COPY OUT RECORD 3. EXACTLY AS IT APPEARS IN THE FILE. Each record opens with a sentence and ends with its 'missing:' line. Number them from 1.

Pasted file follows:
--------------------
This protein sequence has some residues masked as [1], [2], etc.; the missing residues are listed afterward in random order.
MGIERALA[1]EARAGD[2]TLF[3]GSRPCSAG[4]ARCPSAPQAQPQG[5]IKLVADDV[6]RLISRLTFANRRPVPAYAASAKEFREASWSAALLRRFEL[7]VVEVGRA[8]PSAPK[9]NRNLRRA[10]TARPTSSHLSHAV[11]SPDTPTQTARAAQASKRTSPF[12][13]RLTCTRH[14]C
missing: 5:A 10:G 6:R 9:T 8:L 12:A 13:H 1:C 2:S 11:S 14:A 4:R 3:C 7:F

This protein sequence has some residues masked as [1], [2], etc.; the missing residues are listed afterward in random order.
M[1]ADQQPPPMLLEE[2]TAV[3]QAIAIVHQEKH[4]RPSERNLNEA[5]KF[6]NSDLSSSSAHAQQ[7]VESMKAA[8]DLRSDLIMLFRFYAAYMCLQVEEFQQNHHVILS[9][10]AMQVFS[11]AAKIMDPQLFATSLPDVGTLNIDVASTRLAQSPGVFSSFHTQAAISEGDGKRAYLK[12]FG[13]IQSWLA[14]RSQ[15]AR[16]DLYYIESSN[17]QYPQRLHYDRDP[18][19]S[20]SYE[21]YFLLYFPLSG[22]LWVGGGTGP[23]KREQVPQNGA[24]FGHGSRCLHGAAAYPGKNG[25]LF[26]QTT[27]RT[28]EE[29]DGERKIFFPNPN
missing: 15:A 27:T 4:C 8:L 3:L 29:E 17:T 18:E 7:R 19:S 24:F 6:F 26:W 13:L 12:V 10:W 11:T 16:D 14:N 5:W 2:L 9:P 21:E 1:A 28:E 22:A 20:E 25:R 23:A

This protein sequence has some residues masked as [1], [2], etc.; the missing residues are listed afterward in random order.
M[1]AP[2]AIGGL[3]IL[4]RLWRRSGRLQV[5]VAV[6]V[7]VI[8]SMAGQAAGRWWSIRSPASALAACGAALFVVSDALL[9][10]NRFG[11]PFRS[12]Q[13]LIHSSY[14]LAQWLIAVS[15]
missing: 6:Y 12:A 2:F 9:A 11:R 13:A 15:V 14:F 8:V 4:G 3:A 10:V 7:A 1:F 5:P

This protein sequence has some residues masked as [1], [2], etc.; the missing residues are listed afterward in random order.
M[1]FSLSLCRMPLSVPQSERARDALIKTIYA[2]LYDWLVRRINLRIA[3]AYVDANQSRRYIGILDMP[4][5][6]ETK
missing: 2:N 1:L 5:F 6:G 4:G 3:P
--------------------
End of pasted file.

This protein sequence has some residues masked as [1], [2], etc.; the missing residues are listed afterward in random order.
M[1]AP[2]AIGGL[3]IL[4]RLWRRSGRLQV[5]VAV[6]V[7]VI[8]SMAGQAAGRWWSIRSPASALAACGAALFVVSDALL[9][10]NRFG[11]PFRS[12]Q[13]LIHSSY[14]LAQWLIAVS[15]
missing: 6:Y 12:A 2:F 9:A 11:R 13:A 15:V 14:F 8:V 4:G 3:A 10:V 7:A 1:F 5:P